Tuesday, February 7, 2023

Like global warming, squash federations facing collapse need to act before it’s too late

COMMENT by ALAN THATCHER (Squash Mad Editor)

The decline of squash is just like global warming. The evidence is staring us in the face, but our national and international leaders all prevaricate, ignore the warnings and hide behind a wall of delusion pretending that they have everything under control.

The reality in squash could not be further from that position. I make no apology, in my final editorial on Squash Mad, for outlining my fears for the future of a sport I have loved for almost 50 years.

During that time I have witnessed a phenomenal surge in popularity in squash followed by a catastrophic collapse in playing numbers around the world.

Federations hate me using language like that. They hate being confronted with the truth. And they hate being reminded that they are failing to come up with any solutions to halt the demise of this brilliant but poorly-managed sport.

Squash is now a game of huge contrasts. While the PSA has made huge advances in promoting the professional game, squash at grassroots level has been steadily stagnating since most of the commercial club owners disappeared 30 years ago.

Apart from in Egypt.

Egypt is leading the way, not only in the PSA rankings but also in the provision of high-quality squash facilities in luxury sports clubs being built in and around Cairo.

In North America, the opposite is happening. 

Across that vast continent, pickleball leaders have announced plans to grow playing numbers from five million to 40 million by 2030. And padel investors are fighting for vacant sites to launch new clubs across the USA and Canada as real estate sales teams circulate details of more than 100 tennis clubs that are up for sale.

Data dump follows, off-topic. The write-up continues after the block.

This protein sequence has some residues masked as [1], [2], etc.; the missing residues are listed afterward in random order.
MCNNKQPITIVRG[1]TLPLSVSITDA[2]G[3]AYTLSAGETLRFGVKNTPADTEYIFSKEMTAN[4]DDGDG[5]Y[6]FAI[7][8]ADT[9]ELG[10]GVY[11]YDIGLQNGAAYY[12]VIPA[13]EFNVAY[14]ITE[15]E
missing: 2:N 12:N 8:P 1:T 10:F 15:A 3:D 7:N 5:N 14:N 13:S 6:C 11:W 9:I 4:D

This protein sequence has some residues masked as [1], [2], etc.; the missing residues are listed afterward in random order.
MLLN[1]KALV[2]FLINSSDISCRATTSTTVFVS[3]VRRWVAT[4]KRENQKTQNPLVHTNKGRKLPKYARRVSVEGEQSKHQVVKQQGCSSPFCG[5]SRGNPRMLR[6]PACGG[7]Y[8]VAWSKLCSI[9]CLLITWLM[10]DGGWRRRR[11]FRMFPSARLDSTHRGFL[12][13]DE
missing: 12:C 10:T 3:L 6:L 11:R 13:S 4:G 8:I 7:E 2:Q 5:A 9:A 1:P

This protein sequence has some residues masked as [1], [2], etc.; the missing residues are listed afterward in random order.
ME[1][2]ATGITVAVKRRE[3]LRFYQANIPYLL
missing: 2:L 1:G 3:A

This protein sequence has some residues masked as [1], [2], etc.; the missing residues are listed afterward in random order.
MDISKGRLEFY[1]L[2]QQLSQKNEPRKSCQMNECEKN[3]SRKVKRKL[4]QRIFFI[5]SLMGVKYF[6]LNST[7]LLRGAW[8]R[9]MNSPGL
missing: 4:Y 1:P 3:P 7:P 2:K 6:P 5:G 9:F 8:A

Affordable squash for ordinary Americans and Canadians on more modest incomes has all but disappeared from the landscape over there as fitness club operators have jettisoned the sport. It now exists mainly on college campuses and in luxury private clubs from which the general public are excluded.

Squash needs to learn lessons from pickleball, which had more than 5,000 spectators at the recent U.S. National Championships and is aiming at growing the playing base to 40 million by 2030

Worryingly, American entrepreneurs who have tried to add squash to new clubs alongside padel and pickleball report that investors regard our game as “toxic”.

Part of that response is due to a “national center” launched in Toronto. It had a glass court for hardball doubles and it was fronted by Jonathon Power and Gary Waite. There were no social facilities. No bar; not even a coffee machine. Parents would drop their kids off and wait in their cars. Outside the club. In the rain and snow.

Clearly, there was no business plan. And those investors are still angry at parting with their cash for a project that went tins-up inside six months.

I wish every success to a small bunch of enthusiasts who are trying to repair the damage in New York, and hopefully they will produce a business model that can be rolled out far and wide.

However, it’s difficult to hold conversations about these issues with folk on squash committees in the UK because most of them have never heard of pickleball. Or padel. Or hardball doubles. Or Jonathon Power.

Most squash committee types don’t read squash websites, don’t look at social media, and have never heard of Interactive Squash. Or Mostafa Asal. Or plans for outdoor courts.

Worryingly, most squash committee folk in the UK would struggle to name any players in the world top 10, male or female.

Conversations in squash clubs reveal some worrying truths.

Most squash committee folk in the UK have zero interest in the pro game. They are part of a small social circle (usually three or four friends who play each other) and most have only a vague idea of the rules. And most of them (and this applies all over the world) are using the wrong ball.

Here’s an astonishing example of this ignorance. I once encountered a county chairman in the UK who asked me how he could buy a copy of the Squash Mad website at his local newsagent. He was clearly struggling to grasp the concept of the worldwide web.

He was a quick learner, because a couple of years ago he showed great interest in Rod Bannister’s article suggesting that squash clubs could learn a lesson from the warm welcome he received at a pickleball group in New Zealand.